Vancouver Has Pioneered a People-First Approach to Drug Issues
By Sarah Evans
In North America, there is exactly one place where it is legal for the public to use illicit drugs: Insite, a supervised injection facility in Vancouver, Canada.
The space is a place where people can self-inject their own drugs in a safe, supervised environment using clean equipment. There is no threat of being arrested, and the people who work there are trained to respond in case of an overdose. Staff also help people access primary care, detox services, addiction treatment, housing, employment, and legal services. As the first supervised injection facility on the continent, it embodies the highest ideals of harm reduction.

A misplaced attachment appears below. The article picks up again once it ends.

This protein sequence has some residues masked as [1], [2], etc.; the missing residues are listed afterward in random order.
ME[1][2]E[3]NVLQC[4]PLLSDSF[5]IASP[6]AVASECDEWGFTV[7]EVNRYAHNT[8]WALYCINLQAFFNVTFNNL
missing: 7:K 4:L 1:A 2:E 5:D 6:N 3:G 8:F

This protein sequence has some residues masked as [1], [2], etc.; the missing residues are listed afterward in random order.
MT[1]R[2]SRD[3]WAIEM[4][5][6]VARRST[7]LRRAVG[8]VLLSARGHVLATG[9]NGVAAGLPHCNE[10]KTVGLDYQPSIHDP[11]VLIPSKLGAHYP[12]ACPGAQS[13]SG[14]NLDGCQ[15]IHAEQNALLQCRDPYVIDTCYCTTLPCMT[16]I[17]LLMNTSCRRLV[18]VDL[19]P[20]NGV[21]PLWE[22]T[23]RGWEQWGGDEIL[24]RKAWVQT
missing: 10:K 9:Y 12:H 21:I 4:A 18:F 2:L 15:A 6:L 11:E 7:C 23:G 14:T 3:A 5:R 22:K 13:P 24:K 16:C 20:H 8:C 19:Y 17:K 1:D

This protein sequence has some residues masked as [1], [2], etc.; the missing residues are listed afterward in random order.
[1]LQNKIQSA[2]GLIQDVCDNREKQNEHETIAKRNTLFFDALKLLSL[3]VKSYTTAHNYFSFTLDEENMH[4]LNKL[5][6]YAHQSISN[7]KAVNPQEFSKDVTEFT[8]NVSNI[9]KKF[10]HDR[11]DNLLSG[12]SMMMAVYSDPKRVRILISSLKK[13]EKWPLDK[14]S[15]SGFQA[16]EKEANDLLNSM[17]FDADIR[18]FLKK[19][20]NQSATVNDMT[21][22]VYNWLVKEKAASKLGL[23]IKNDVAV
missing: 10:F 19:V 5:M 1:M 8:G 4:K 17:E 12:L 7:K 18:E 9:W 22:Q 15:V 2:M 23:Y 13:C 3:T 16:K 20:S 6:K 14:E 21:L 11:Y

Insite joins the nearly one hundred injection sites around the world that treat drug dependence as an issue of public health rather than criminal justice. Liz Evans, founder and former director of PHS Community Services Society, has seen firsthand the lives saved by this kind of pragmatic approach. It’s a people-first solution that she hopes will be featured this April at the UN General Assembly Special Session on drugs, an event that could help turn the tide against punitive drug policies.
By accepting drug use as a global reality rather than something to be wished away, facilities like Insite are serving as a model for what harm reduction can achieve.
Liz Evans is an Open Society Fellow. At Open Society is a video series highlighting the people and ideas that are inspiring our work—and changing the world.